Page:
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Mortgage Rescue Schemes, failed policy.

Internationally mortgage rescue schemes have been an abject failure from the perspective of using the success of their mission statement and intended scope as a gauge.

In researching this blog I spoke to representatives from The Association of Mortgage Intermediaries in the UK, the Mortgage Bankers Association of America, and Loan Value Group, they all had similar sentiments on rescue schemes to date.

The ‘Homeowner Mortgage Scheme in the UK planned to help 42,000 borrowers when it was set up in early 2009, to date it has helped 34. That is less than 1:1000 of the intended group.

Mortgage Rescue Help was another plan in the UK, that was meant to assist about 6000 in the short term, the actual figure as of Q3 2010 was 629 or about 1:10 of the intended target group.

In the USA the ‘Home Affordable Mortgage Programme’  (HAMP) was aimed …

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Bond Bubble Looming, where does it end?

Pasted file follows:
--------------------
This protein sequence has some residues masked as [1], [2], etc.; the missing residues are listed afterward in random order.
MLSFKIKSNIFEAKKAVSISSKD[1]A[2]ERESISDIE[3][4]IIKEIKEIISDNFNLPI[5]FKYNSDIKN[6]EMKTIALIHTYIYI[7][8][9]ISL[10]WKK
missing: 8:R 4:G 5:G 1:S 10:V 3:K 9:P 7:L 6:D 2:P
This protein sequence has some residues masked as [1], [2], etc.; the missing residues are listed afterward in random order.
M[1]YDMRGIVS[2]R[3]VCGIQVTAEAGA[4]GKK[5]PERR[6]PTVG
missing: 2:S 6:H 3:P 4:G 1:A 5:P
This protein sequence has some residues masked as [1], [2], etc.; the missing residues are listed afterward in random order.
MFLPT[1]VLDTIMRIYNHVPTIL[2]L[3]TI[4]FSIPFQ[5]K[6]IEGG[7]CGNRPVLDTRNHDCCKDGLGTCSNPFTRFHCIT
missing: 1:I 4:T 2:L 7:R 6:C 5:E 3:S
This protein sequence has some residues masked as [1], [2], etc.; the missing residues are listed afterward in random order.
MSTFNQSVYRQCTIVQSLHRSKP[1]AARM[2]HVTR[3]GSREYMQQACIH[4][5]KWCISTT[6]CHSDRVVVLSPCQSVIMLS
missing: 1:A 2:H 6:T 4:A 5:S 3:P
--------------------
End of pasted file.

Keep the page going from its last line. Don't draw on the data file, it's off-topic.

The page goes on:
We have been talking about this for a while (28/01/09, 11/03/09, 23/04/09), it was a popular topic on this blog in 2009 but well covered and for that reason we have not revisited it much, but the alignment of the stars warrants a look at the symptoms of the disease because now they are ever more present than before. At this point we can see a clearer path; which is still leading to a bond bust destination.

It has also becoming a mainstream topic, recently it showed up in an article titled ‘Currency, the weapon of choice in a world of lower demand‘.

If something can’t happen it won’t, and what can’t happen is a world in which we see century bonds (bonds with 100yr terms) becoming commonplace, they will probably be (as is the benefit with all hindsight) the poster-boy of the …

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How ‘Shared Equity’ in an arrears cases would(n’t) work

This piece is a demonstration of the way in which a a bank will opt for ‘shared equity’ with a home owner who is in arrears as means to keeping them in the property. It is important to remember, the ‘big bad bank’ wants people to stay in a property with arrears, only during a strong upward cycle do they tend to repossess property rapidly. What you will see next is in effect, a legal accounting trick, and one which actually leverages the individual even more.

So the situation at the start shows the asset value versus the value of the underlying security (in fact it is a little more complicated than this but for the sake of explanation the property and asset are the same value). Then along comes a property crash (we had a banking crisis thrown in for good measure).

Now the borrower is 200% leveraged, or at 50% in negative equity (their …